Don't Worry, 'Game Of Thrones' Didn't REALLY Kill Jon Snow, And Here's Why

Okay, I know this looks bad, but hear me out.

Well, that happened.

As if the Red Wedding wasn't brutal enough for all of us Stark lovers, "Game of Thrones" put the show's central family through its most traumatic moment yet by robbing us of one more hero. Didn't watch the episode yet? Consider this your big fat SPOILER warning, because we're talking about the death…


of Catelyn Stark's husband's bastard...


and Samwell Tarly's best friend...


and Ellaria Sand's complete and total stranger...


…Jon Snow.


Hey, don't freak out! Jon's not dead! I mean, it certainly looks that way, what with the Lord Commander of the Night's Watch getting stabby-stabbed by several of his sworn brothers in an epic act of betrayal. And Kit Harington insists Jon is dead, too. But if the Faceless Men of Braavos have taught us anything, it's that looks (and talk) can be deceiving, especially on "Game of Thrones."

It's a bleak situation for Eddard Stark's bastard, but if you think this is the end of his story, you know nothing about Jon Snow. Here's why he'll be back in season six:

It's his destiny!


"Game of Thrones" tends to shy away from the talk of prophecy and destiny that's so heavily emphasized in the books, so much so that we have heard very little about Azor Ahai, a legendary hero in Westeros folklore. According to the stories, Azor Ahai fought during a great period of darkness and saved mankind, at the expense of the woman he loved. It is believed by many that Azor Ahai will be reborn, with Melisandre telling Jon:

"When the red star bleeds and the darkness gathers, Azor Ahai shall be born again amidst smoke and salt to wake dragons out of stone."

Melisandre believes that Stannis fulfills this prophecy, but what if it's Jon? The prose George R.R. Martin uses in Jon's "death" scene fulfills literal conditions of the prophecy; Wun Wun tears apart a man with a red star sigil, the Night's Watch traitors represent the darkness, Jon's wounds are described as "smoking," and the salt is represented in one of his betrayer's tears.

Grasping at straws? Maybe. But few things in "Thrones" are pure coincidence. Fans who believe Jon will play a critical role in the war against the White Walkers have reason to believe he'll come back from this betrayal stronger than ever before. The question is, how? Well, there are theories, such as…

He's a warg!



Bran isn't the only Stark with the ability to zap his consciousness inside another living creature — at least not in the books. Warging runs in the family, and Jon Snow is no exception. In the prologue for "A Dance with Dragons," the warging wildling Varamyr Sixskins notes that Jon is a gifted skin-changer, albeit an undisciplined one. Ever since Jon's "death" occurred in the books, fans have theorized that he warged into Ghost. He certainly seemed to lose a lot of blood for that to be possible, but hey, if Kit Harington wants to play the Westeros version of "The Shaggy Dog" next year, we're all for it.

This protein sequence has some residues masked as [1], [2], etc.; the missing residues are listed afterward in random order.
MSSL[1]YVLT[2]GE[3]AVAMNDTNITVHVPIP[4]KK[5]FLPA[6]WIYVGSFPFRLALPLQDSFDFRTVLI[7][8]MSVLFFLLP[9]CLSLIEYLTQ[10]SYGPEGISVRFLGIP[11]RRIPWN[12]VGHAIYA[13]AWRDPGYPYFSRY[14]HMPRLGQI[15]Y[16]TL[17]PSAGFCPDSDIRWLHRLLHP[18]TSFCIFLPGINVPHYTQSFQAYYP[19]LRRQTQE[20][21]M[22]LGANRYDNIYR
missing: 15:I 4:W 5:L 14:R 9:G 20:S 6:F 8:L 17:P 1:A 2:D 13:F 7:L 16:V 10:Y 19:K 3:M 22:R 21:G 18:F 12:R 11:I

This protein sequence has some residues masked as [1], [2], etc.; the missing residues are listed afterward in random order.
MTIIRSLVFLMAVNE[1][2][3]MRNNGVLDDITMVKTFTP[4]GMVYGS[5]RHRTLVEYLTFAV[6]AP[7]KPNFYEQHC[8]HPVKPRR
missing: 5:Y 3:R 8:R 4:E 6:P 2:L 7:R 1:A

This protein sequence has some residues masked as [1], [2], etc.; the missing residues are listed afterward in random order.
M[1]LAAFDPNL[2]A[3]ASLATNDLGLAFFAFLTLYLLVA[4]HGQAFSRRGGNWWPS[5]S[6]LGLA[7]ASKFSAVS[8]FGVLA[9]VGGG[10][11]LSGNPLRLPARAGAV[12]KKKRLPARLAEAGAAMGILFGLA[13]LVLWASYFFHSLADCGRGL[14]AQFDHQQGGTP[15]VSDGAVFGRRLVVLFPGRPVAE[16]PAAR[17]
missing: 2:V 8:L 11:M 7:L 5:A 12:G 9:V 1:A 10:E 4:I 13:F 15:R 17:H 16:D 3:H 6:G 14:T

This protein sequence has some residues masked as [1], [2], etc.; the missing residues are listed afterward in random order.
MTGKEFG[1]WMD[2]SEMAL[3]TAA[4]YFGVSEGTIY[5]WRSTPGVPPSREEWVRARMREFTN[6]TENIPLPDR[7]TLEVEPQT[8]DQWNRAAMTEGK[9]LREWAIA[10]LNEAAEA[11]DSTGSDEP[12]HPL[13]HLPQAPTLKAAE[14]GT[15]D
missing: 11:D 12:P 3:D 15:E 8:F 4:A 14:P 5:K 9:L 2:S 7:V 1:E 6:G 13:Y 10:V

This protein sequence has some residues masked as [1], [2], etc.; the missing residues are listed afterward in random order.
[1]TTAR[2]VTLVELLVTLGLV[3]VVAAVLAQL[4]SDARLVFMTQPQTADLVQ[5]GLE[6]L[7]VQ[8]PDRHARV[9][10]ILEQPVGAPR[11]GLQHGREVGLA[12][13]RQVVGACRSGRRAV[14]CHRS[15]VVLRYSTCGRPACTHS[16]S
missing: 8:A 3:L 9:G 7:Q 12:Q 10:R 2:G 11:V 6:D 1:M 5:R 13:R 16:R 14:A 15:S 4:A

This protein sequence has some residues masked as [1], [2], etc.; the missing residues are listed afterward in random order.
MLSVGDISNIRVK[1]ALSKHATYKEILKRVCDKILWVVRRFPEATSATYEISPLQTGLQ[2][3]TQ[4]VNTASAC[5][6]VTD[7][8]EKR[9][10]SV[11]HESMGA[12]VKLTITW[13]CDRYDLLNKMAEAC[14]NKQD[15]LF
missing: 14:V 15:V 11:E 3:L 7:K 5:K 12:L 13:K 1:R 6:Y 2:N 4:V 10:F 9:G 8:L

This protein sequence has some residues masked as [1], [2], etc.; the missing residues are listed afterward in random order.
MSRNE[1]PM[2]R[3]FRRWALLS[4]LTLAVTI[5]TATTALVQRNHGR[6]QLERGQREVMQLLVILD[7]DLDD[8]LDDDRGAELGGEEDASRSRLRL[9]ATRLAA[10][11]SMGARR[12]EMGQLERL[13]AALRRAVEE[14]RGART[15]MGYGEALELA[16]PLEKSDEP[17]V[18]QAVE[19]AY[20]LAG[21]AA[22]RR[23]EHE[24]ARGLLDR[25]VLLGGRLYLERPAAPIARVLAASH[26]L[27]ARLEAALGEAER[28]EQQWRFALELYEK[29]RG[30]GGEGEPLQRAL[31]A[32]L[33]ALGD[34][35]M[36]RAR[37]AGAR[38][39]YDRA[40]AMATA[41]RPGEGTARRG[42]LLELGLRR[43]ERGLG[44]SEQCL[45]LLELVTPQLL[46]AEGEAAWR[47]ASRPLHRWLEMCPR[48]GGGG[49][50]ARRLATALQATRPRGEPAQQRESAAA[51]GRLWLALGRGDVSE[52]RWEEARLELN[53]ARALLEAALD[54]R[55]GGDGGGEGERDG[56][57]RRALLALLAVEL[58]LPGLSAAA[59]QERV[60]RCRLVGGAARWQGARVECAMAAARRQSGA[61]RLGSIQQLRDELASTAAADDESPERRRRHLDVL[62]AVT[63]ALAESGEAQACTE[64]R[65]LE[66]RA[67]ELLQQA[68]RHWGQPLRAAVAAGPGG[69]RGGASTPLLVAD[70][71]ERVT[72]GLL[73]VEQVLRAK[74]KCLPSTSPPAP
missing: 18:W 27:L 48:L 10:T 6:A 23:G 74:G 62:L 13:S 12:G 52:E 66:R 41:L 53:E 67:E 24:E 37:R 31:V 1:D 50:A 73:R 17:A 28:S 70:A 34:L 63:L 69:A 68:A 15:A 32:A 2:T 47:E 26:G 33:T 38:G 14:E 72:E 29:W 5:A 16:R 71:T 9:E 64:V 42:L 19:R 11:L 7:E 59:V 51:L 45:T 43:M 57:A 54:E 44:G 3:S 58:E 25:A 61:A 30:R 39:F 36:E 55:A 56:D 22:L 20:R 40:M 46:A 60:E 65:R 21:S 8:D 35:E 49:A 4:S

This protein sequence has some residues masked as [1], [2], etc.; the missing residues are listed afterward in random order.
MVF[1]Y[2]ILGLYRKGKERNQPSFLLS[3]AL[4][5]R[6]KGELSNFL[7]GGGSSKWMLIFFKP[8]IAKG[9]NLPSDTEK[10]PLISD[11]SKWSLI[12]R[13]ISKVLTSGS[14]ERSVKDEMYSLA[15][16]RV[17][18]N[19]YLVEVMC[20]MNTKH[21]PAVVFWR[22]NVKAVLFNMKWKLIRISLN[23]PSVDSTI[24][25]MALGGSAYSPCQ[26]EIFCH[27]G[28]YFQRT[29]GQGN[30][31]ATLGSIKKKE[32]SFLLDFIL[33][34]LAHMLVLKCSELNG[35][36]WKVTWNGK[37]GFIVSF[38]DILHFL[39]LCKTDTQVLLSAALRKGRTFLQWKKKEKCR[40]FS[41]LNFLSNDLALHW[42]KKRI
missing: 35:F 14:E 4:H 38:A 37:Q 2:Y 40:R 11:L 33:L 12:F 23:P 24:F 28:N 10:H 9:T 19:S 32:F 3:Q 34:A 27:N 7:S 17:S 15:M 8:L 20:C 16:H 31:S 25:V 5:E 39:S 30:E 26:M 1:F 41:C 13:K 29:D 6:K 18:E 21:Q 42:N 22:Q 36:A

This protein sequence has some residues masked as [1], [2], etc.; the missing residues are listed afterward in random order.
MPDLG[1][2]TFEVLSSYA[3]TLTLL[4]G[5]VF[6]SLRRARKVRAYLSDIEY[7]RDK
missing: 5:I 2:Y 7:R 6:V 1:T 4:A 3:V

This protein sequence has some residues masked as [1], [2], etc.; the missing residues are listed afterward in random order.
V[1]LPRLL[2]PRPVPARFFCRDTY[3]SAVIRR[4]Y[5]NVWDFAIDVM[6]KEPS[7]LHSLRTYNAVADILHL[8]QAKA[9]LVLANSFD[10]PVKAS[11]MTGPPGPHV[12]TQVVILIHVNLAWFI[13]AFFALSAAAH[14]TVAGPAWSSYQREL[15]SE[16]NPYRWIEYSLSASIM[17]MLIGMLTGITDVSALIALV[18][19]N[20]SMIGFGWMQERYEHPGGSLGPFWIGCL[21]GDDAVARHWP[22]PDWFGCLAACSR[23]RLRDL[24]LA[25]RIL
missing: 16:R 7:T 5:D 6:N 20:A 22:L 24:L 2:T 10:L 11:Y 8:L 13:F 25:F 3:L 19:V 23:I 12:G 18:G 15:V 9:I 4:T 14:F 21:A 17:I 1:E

Melisandre is nearby!


We have seen the Red Priestess' powers in action in the past; even if she was very, very wrong about Stannis as a messianic figure, she's got other magic working for her. And while we have not seen her breathe life back into the deceased, we've seen another Lord of Light disciple resurrect the dead — namely, Thoros of Myr, the man who repeatedly brought Beric Dondarrion back from the great beyond. Could Melisandre be Jon's golden ticket?

The Night's King is nearby!


In "Hardhome," the White Walker head honcho stepped out into the public eye and resurrected an army of the undead, his eyes locked right on Jon. He has a proven ability to bring the dead back to a certain form of life, and he has Jon Snow very much on his radar. Could the Night's King be the one to bring Jon back — and if so, will Zombie Jon even be on our side anymore? Scary thought!

If he's dead, what's the point of R+L=J?


There's no single theory in "Game of Thrones" fandom more accepted than this one: Jon Snow is not Eddard Stark's son. His real parents are Lyanna Stark and Rhaegar Targaryen, putting him at the center of the ice and fire Venn diagram. That lineage alone makes Jon one of the most important characters in the story. What purpose does he serve if he's just… dead?

He's Jon Snow!


"Game of Thrones" does not have one primary protagonist. It has several. But there are a few figures who are right at the beating heart of the story. Tyrion Lannister and Daenerys Targaryen spring immediately to mind. Jon is on that list as well, the one man with a highborn name and a front row view of the coming snowmageddon promised by the White Walkers.

Yes, the Night's Watch turning their backs on and plunging their blades into Jon Snow lines up perfectly with his arc at the Wall. But it does not line up with everything else we've come to expect from Jon's story. "Thrones" plays with expectations all the time, ripping crucial characters from the playing field at inopportune times. But this is not Ned Stark. It's not season one. As much as we loved Robb Stark, the show could go on without him. The same is not true for Jon. He's essential, and any arguments to the contrary are invalid.

Okay, maybe he's gone.


There are valid arguments that Jon is not coming back. The fact that HE GOT STABBED MULTIPLE TIMES IN PLACES YOU DO NOT WANT TO BE STABBED MULTIPLE TIMES is a big one, for instance. But to paraphrase Lucille Bluth, I don't understand the argument, and I won't respond to it. I choose to apply the Iron Islands philosophy to the Jon Snow situation: "What is dead may never die, but rises again, harder and stronger." Let's hope those Greyjoys are right for once.